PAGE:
The relationship of cultural valuation to biodiversity conservation is often examined through single disciplinary lenses, leading to partial views and incommensurability between them. We have attempted to overcome these shortcomings by combining methods from each of the three cultures of natural science, quantitative social science, and qualitative social science/humanities to show the distribution and cultural valuation of SA, their relationship to OF, and the ways in which social institutions mediate the management of these spaces. In this concluding section, we reflect on how successful our combination of different methods and data sets was in addressing our research questions, and their broader utility in exploring the relationship between cultural valuation and biodiversity conservation.
Our first research question sought to establish the extent of the hitherto undescribed phenomenon of SA in NW Liberia. This was the most straightforward in terms of the question and methods, i.e., oral histories and GPS points, yet the most time consuming owing to difficulty of travel both by car and on foot. Our regional survey, interpreted in the light of 19th and 20th century historical descriptions, found that SA are common features of the landscape in northwestern Liberia. Because it relied on local knowledge of old town spots (the local term for SA) we consider the findings to be reliable and the sample size to be big enough to support the finding that SA are widespread in the Upper Guinea forest and therefore potentially providing an important role in biodiversity conservation, along with tangible and intangible cultural heritage values. In Madagascar, for example, culturally protected small islands of forest have been shown to be essential for maintaining ecosystem services (Bodin et al. 2006). We found locals to be well aware that the fertility of AfDE permits and/or improves the production of tree crops, particularly cocoa, which, during our regional survey, we did not observe growing outside patches of AfDE or naturally fertile lowland soils.
Our second research question sought to examine and explain the role of social or religious institutions in conserving SA. We drew on a range of ethnographic methods from qualitative social science and humanities. This revealed the cultural processes through which both SA as places and individual species within them are valued and how this valuation shapes their conservation. We found that SA were valued as places for initiation society activities and as sites of fertile soil suitable for farming cocoa. In addition, the presence of ancestors in SA, and their manifestation in graves, trees, and belief in salɛ, is the cultural value of these places that contributes to their conservation. This cultural valuation of place in terms of the presence of ancestors, is significant in legitimating current inhabitants’ claims to land tenure. This important form of cultural valuation cannot be captured by quantitative approaches (natural or social), and underlines the importance of qualitative investigation. Moreover, some individual plants and trees in these places were valued both for their utilitarian affordances, while others were symbolically valued because they were seen to be imbued with the metaphysical power salɛ, while yet others were valued because they were understood to be linked to the living people and the dead ancestors.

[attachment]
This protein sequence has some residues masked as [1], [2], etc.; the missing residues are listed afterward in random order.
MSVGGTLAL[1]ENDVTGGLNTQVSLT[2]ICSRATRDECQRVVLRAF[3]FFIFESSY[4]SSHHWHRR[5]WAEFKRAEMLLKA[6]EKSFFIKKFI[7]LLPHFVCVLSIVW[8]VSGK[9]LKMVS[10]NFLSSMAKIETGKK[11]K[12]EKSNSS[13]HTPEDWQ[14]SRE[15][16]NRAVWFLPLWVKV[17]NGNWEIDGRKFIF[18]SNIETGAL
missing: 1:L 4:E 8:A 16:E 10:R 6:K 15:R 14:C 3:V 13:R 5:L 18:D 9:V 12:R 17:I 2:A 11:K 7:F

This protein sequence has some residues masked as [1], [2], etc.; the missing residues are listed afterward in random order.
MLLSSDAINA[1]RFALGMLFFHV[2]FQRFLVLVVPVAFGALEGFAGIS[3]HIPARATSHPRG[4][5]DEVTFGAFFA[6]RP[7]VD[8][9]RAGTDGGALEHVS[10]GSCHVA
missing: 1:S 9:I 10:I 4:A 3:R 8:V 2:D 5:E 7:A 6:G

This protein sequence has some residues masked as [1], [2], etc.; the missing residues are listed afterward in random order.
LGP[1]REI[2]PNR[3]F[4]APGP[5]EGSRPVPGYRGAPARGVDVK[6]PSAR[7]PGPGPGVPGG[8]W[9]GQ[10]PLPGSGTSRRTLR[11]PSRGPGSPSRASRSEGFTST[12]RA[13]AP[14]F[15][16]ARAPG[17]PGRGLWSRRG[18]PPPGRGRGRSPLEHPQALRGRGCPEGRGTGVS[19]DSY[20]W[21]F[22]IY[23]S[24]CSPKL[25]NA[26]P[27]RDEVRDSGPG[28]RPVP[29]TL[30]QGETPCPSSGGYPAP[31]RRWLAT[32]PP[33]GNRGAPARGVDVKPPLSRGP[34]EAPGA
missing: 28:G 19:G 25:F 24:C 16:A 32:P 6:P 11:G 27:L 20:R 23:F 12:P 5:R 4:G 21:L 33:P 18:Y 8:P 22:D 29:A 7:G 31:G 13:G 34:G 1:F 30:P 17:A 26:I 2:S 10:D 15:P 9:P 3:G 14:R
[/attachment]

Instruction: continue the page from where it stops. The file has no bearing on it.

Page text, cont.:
Our third research question compared species composition and cultural valuation of SA to that of OF. This question was addressed using quantitative methods from natural science and quantitative social science, strictly oriented toward species and ethnospecies respectively, but not toward these spaces as places, as question two did. We found that although SA have biodiversity and biomass comparable to OF, they have a different species composition, not only adding biodiversity to the landscape, but also conserving forest species that are common in SA but rare (or lacking) in OF. Our index of cultural valuation showed that species within SA are of significantly higher cultural value for the Loma when compared to those of OF. Our index did not differentiate utilitarian and symbolic dimensions of cultural valuation; salience may reflect either or both of symbolic and utilitarian values, and the distinction between these kinds of cultural valuation is better explored through qualitative methods, which we attempted to address in question two.